For diamond jewelers in today’s market, knowing the source of their diamonds is an invaluable sales tool. Knowing where diamonds originate influences socially conscious consumers in their decision of what to buy and where to buy. No one wants to declare love with a blood diamond.
The Rise of Consumer Awareness
Diamond jewelry customers are growing more conscious of global issues and are demanding that diamond manufacturers and jewelry retailers act responsibly in the production of their goods and services. Socially responsible companies see higher sales while boycotts and protests may hinder the non-socially responsible. In fact, on average, customers will pay 10% more for goods with conscientious social or environmental values.
The 2006 blockbuster movie Blood Diamond made consumers aware of conflict diamonds internationally. Humanitarian groups joined the clamor, railing against the diamond industry and its “unethical policies,” claiming that diamond miners, cutters, polishers, and retailers were all getting rich off the suffering of others. The World Diamond Council quickly countered with its own campaign, including full-page newspaper ads and a website, DiamondFacts.org, to assure consumers of the industry’s zero tolerance policy for blood diamonds. They were also quick to demonstrate the positive effects of the diamond industry on the countries where they are sourced (employment, education, healthcare, etc.). Martin Rapaport explains that “diamonds provide an important lifeline for the people of West Africa because their economy revolves around the diamond trade. Despite the civil rights violations in Sierra Leone, for example, the country depends on its diamonds, and a boycott would have severe ramifications on the local innocents.“
What are Conflict (or “Blood”) Diamonds?
Conflict diamonds, also known as blood diamonds, are diamonds that are used to finance conflict, civil wars, and human rights violations in war-torn areas, particularly in Central and Western Africa. Since 1998, the United Nations has recognized African blood diamonds as a source of funding for African civil wars. Profits from the illicit trade are often used by warlords and rebels to buy arms, particularly in Angola, the Democratic Republic of Congo, Liberia, and Sierra Leone.
Diamond jewelry retailers must be at least as knowledgeable and concerned about blood diamonds as their customers. Customers want confirmation that their jewelry was manufactured ethically, from the mine to the finished piece. Retailers must therefore also establish and adhere to a written company policy regarding conflict diamonds, and provide certification to that effect with each purchase.
Fair Trade Policies, the Kimberley Process, and the System of Warranties
“Fair trade” means different things to different people, depending on the industry. According to a basic Merriam-Webster definition, it means the movement that helps “producers in developing countries to get a fair price for their products so as to reduce poverty, provide for the ethical treatment of workers and farmers, and promote environmentally sustainable practices.”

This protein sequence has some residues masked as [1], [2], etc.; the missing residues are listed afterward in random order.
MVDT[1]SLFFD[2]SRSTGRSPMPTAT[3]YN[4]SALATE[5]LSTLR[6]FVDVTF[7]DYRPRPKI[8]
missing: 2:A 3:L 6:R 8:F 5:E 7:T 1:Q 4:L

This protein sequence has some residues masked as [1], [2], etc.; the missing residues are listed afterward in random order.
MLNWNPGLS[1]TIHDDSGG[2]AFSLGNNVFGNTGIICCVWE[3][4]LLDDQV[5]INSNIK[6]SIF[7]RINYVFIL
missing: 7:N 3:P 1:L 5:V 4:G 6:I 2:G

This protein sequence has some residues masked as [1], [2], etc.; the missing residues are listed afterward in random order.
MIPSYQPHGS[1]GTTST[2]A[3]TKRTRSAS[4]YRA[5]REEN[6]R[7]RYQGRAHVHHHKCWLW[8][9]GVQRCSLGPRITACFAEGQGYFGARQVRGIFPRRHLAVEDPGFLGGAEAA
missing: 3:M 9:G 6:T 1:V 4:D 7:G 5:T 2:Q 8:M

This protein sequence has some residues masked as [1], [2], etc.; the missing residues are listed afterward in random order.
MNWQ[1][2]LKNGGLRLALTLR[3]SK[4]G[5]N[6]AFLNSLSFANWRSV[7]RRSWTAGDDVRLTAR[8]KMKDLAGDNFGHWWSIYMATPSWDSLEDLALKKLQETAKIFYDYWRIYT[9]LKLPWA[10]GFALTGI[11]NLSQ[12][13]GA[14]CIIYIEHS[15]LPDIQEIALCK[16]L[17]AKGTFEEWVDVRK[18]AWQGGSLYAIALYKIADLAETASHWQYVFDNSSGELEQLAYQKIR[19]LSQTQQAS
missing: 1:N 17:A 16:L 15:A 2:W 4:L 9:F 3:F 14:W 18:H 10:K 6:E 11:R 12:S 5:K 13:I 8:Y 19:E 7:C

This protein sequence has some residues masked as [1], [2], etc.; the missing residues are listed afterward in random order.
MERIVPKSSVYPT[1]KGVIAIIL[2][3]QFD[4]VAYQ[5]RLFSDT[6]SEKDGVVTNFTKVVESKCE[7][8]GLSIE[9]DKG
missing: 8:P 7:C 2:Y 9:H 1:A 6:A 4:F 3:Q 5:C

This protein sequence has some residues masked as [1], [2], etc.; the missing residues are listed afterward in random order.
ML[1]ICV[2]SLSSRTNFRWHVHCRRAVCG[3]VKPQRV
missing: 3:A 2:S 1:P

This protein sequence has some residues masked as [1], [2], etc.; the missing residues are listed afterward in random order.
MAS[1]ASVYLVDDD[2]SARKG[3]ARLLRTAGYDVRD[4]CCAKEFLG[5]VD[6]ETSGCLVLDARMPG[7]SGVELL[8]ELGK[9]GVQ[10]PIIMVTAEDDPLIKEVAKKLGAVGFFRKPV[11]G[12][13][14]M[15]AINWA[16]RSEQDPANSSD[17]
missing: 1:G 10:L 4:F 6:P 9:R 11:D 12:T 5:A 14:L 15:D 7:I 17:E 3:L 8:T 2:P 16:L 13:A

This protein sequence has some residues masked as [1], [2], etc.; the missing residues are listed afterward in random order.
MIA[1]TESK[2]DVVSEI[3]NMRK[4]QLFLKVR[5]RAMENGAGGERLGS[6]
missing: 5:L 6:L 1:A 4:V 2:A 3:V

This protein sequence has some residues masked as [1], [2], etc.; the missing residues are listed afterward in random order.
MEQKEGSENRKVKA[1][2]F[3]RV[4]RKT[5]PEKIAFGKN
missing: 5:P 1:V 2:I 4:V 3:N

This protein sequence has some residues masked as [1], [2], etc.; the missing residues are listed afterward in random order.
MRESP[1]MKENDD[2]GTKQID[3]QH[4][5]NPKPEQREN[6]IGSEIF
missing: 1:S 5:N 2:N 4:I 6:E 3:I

When it comes to diamonds, there are four criteria that must be met to be considered fair trade, according to the Rapaport Fair Trade Organization:
- All workers must receive fair wages.
- The community near the mine must benefit from the diamond industry’s activities there.
- All people must be able to continue living near the mine as they had prior to the diamond excavations, all labor laws must be upheld, and no diamond merchant can aid conflict or violence.
- Mining and production sites must be monitored by impartial parties.
The Kimberley Process
The Kimberley Process was established in Kimberley, South Africa, in May 2000, when diamond merchants met to brainstorm ways to stop trade in conflict diamonds.
In December 2000, the United Nations General Assembly adopted a resolution supporting the creation of an international certification scheme for rough diamonds (the Kimberly Process Certification Scheme (KPCS)). The KPCS document sets out the requirements for controlling diamond mining and trade. The Kimberley Process has 54 participants, representing 81 countries.
The System of Warranties
In addition to the Kimberley Process, the System of Warranties was developed by the World Diamond Council to assure consumers that their diamonds are from conflict free sources. On the invoice accompanying every transaction of polished diamonds, from mining to diamond jewelry retailer, a declaration is made that the diamonds are “not involved in funding conflict and are in compliance with United Nations resolutions.”
Location of Mines around the World
Natural diamond sources are found in approximately 35 different countries around the world, including Africa, Australia, Borneo, Canada, India, and Russia.
Advertising your commitment to the Kimberley Process and the System of Warranties, and making it a part of your sales pitch, will improve customer trust, lead to referrals, and ultimately, increase sales with the socially conscious customers of today. It is important to become knowledgeable of the facts and ensure that all your diamonds come from an ethical source. In addition to the benefits of being ethically responsible, this support will also be an invaluable sales tool.